Learn More
In two experiments we have determined the discriminability between two sinusoidal gratings as a function of orientation and spatial frequency differences. Twelve orientation (15 degrees steps) and four spatial frequencies (2, 4, 8, 12 c/deg) were considered and corresponding discrimination thresholds were determined. Results indicated that: (a) spatial(More)
Psychometric functions for the recognition of vernier displacements have been measured in 6 strabismic amblyopes, 1 anisometropic amblyope, and 1 bilateral amblyope of unknown aetiology. In the non-amblyopic eyes of the 7 unilateral amblyopes the mean threshold vernier offset was about half of that of a group of 7 experienced normal observers. No(More)
In normal observers preadaptation to a parallel grating increases the contrast threshold for a line whereas a perpendicular grating has no effect. Such orientation selectivity was not found in the amblyopic eye of two out of five squinters. Only a weak after-effect produced with a grating parallel to the line was obtained in the good eye of four of the(More)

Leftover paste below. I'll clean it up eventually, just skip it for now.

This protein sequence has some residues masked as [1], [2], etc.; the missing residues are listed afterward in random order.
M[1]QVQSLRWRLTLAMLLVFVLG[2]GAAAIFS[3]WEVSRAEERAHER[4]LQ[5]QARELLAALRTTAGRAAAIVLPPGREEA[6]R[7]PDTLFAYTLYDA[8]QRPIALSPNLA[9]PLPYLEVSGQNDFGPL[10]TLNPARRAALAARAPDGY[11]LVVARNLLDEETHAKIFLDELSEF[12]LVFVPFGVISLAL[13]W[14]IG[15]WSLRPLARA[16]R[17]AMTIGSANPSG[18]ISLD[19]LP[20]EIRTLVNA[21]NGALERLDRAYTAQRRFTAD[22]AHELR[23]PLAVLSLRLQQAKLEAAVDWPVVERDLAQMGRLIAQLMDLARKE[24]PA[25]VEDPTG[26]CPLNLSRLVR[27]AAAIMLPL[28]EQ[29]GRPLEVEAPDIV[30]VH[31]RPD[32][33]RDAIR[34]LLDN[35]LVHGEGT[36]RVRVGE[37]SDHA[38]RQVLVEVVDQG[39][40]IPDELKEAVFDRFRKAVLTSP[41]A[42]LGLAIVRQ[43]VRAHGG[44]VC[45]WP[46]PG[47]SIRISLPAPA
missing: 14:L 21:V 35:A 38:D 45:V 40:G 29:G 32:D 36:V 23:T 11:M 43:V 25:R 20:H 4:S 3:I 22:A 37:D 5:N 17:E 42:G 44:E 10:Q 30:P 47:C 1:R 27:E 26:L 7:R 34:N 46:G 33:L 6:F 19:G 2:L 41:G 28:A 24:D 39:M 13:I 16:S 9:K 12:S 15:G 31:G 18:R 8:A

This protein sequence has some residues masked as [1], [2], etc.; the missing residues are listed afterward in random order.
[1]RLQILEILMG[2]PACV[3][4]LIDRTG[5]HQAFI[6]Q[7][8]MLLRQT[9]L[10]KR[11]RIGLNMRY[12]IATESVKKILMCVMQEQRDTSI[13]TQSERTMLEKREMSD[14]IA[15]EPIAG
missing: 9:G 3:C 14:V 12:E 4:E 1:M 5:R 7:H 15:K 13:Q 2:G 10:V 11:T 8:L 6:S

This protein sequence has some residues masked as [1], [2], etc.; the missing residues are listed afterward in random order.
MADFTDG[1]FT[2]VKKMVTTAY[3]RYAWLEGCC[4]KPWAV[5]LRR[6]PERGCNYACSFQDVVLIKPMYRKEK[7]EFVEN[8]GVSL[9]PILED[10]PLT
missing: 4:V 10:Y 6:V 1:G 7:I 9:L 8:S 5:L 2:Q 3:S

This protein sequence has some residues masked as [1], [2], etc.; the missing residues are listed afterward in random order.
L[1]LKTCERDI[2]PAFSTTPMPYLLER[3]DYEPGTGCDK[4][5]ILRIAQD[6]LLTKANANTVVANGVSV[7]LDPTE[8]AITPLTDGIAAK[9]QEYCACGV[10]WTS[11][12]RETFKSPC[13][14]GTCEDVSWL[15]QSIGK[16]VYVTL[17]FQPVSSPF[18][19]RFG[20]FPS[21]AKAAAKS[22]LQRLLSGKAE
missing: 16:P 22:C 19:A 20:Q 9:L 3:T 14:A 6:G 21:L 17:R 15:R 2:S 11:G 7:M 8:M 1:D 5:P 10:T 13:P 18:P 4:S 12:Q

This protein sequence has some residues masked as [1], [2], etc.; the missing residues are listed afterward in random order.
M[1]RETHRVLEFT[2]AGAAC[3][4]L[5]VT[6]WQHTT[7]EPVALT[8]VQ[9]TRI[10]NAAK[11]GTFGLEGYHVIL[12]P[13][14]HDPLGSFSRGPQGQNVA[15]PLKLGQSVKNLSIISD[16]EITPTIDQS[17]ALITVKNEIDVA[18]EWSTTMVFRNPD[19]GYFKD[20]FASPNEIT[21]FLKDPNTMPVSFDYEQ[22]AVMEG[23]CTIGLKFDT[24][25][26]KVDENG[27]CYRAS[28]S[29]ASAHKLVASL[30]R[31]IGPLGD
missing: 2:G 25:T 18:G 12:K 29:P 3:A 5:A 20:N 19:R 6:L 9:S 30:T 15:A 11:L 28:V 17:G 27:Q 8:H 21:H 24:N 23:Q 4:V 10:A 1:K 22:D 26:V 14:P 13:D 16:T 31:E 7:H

The legibility of three selected sets of optotypes: (1) letters; (2) Snellen E; and (3) KOLT test have been compared to the Landolt ring in a study based on the German Standard DIN 58220, Part 2 and the International Standard ISO 8597. The letters were printed in the standard typeface used on German street signs (sans serif Linear-Antiqua, Typeface B). The(More)
In this paper we consider the complementary properties of image amplitude and phase components and their role in normal and amblyopic vision. Specific two-dimensional filtered images are included to demonstrate the possible perceptual distortions due to both amplitude and phase disturbances. Finally, the relationships between amplitude and phase filters are(More)
Strabismic amblyopes may exhibit in their squinting eye an almost normal contrast sensitivity to gratings although their optotype acuity is strongly impaired. This discrepancy cannot be accounted for by reduced selectivity of spatial-frequency channels or line-sensitivity functions. Alternative explanations for the loss of letter visual acuity as abnormal(More)